Qmail [was Re: [Israel.pm] Detecting Random characters]

Shlomi Fish shlomif at iglu.org.il
Mon Oct 4 06:55:45 PDT 2004

On Monday 04 October 2004 14:25, Yuval Yaari wrote:
> I snipped some:

No problem.

> Shlomi Fish said:
> >> Qmail is written very well, and thus had very few (if any?) security
> >> holes.
> >
> > True, but what if a security hole is discovered in it? That would
> > require  peple to write patches, to patch the source distribution, and
> > to re-install  qmail in a gazillion different places with a gazillion
> > different
> > configurations. Not exactly a straightforward "apt-get update all"
> > process,  and something that will give Internet low-life plenty of time
> > to write a nice  qmail worm or scanner or whatever.
> I'm almost sure you can apt qmail.

You can't. You need to compile the source package, upload it to the host and 
install it using dpkg.

> Not a Debian user.
> You can emerge it, for sure.

Right, but Gentoo/FreeBSD/etc. are not options for a great deal of people.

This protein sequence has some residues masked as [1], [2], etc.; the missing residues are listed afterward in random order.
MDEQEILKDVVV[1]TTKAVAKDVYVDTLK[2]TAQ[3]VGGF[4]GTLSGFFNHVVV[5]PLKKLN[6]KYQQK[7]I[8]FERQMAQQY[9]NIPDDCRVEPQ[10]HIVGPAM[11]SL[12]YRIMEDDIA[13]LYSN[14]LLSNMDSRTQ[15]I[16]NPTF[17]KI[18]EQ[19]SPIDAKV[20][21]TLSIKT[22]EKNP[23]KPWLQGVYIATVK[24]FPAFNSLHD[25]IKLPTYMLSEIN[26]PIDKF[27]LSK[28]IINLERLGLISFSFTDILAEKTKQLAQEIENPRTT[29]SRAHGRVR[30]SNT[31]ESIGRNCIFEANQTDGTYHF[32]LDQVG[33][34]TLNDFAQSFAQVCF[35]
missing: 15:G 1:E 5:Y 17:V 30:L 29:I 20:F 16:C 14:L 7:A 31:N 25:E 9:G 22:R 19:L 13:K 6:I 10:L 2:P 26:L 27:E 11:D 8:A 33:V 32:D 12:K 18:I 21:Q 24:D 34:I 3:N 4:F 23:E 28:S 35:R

> >> Sendmail needs to be patched twice a week.
> >
> > That used to be the case in the past. It may still be the case or not.
> > In any  case, I specifically mentioned that there are also postfix
> > (http://www.postfix.org/), exim (http://www.exim.org/), Courier
> > (http://www.courier-mta.org/) and possibly other alternatives. These are
> >  fully open-source.
> I used Courier and Postfix.
> 1. They aren't that much easier to install

They should be ./configure ; make ; make install. Plus, they have binary 

> 2. They aren't that much easier to configure

Even a little is OK.

> 3. They need more maintainance than qmail

More maintenance? How so? Can you give examples? Have you used qmail in the 
same scenarios as you used Postfix and Courier?

> 4. They aren't as secure/stable/fast as qmail

Are they not as secure as qmail? Are they not as stable? Are they not as fast?